Thanks so much Jen, very informational and will help me on this journey!

  4. Jen June 7, 2012 at 6:58 pm #

    Thank you so much!! Its was immensely helpful. I try and eat as simple and healthy as possible, but havent read a breakdown as good as the above on clean eating. And yes there are so many variations that it can be overwhelming. SO THANK YOU!!!

  5. Joan Morte June 7, 2012 at 7:42 pm #

    I always thought that oats were gluten free??? Guess there is a fine line? I know the book Wheat Belly by William Davis also says no oats…Great book about how our wheat has changed in the last 50 years!

  6. Andrea June 7, 2012 at 8:00 pm #

    Great post! I think you give some great advice here!

  7. Emily June 7, 2012 at 8:37 pm #

    Jenny- Do you not eat oatmeal anymore at all because of your intolerance? Just curious! thanks!

    • Jen June 7, 2012 at 8:38 pm #

      When I do I opt for Bob’s Glute-Free oats. :) Thank goodness they’re out there. At first I was heartbroken. I can’t even tell you! :)

      • Emily June 9, 2012 at 4:48 pm #

        Okay, gotcha! I’ll have to check those out. thanks :) I don’t comment often but I love your blog/page..

      • Kathleen June 10, 2012 at 4:26 pm #

        Soooo expensive though. :(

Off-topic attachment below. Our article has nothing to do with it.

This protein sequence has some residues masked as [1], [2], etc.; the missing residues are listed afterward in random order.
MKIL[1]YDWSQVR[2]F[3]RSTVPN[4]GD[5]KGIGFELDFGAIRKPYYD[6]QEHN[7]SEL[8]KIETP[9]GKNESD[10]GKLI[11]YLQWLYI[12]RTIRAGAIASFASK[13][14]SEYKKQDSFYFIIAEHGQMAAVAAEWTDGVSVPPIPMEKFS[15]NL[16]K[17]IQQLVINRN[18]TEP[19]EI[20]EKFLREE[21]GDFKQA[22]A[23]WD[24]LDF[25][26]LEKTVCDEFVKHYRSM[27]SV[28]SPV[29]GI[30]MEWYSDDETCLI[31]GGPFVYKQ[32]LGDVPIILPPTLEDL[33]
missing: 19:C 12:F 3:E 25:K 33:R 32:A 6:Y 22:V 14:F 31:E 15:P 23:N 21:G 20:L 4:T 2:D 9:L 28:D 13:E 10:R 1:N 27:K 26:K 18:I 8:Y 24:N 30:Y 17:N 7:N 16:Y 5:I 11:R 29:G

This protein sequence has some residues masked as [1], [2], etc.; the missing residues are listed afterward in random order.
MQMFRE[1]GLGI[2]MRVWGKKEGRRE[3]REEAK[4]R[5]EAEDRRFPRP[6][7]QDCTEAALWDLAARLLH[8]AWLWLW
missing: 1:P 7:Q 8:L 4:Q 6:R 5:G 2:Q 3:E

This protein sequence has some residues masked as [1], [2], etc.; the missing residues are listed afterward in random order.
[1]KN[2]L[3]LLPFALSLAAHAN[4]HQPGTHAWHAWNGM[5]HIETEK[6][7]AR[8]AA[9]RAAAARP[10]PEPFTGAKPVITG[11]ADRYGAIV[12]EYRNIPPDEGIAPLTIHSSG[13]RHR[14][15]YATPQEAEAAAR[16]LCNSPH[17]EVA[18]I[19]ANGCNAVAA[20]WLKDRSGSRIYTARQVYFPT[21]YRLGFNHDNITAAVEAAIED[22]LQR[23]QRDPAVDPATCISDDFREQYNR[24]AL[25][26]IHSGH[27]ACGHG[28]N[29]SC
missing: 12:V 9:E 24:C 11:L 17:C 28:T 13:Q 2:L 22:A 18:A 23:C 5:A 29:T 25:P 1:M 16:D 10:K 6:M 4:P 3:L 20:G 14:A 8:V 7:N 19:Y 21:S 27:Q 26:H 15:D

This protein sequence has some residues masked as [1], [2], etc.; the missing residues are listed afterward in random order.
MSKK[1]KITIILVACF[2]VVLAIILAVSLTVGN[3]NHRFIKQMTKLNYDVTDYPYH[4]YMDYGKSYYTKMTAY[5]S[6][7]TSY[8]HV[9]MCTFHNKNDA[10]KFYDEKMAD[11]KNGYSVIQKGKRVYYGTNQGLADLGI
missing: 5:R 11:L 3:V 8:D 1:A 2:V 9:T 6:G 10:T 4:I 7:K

• Misti June 29, 2012 at 1:59 pm #

        I don’t know if you have a trader Joes or not but GF oats are about 1/2 the price there! :)

  8. KP June 7, 2012 at 10:14 pm #

    Great post. We have been trying to adopt this habit in our house for the past few years and have finally gotten pretty darn good. Even when we slip up, we more often then not find ourselves indulging on better versions of forbidden foods. Some of my favorites of recently include 1/2 avocado mixed with tuna in place of mayo or making banana “ice cream” by freezing banans and putting them in the food processor w a few chocolate chips. Eating clean has made a big difference in my and my husband’s diet, but has been essential in helping steer our children toward a life of healthy choice in a world of bad one.

  9. Annemarie Brown June 8, 2012 at 12:40 am #

    I also have Hoshimoto’s but am trying to follow a clean eating diet. I would love to know more about what you have found has worked for your daily meals. Thanks so much for your sharing and encouragement along the way, you are a great inspiration!

  10. Heather June 8, 2012 at 2:36 pm #

    What are your feelings about protein powders? What would you consider a clean protein powder?

  11. Christina Sinkovec June 8, 2012 at 3:11 pm #

    Hi Jen. Thanks for the great blog post. I love that you summed up what it means to eat clean. One thing confuses me, though, and I’ve seen it on Paleo sites as well: coconut oil is recommended as a good fat, yet when I look it up on websites that talk about fats (or click on the link to good and bad fats that you provided above), it is listed as a bad fat. Which is true? I thought coconut oil was high in trans-fats and saturated fats. Could you educate me, please?

  12. Jen June 10, 2012 at 1:17 pm #

    I haven’t heard of that. :) Not sure…

  13. Elaine June 29, 2012 at 3:39 pm #

    This is a great summary, Jen. Thank you!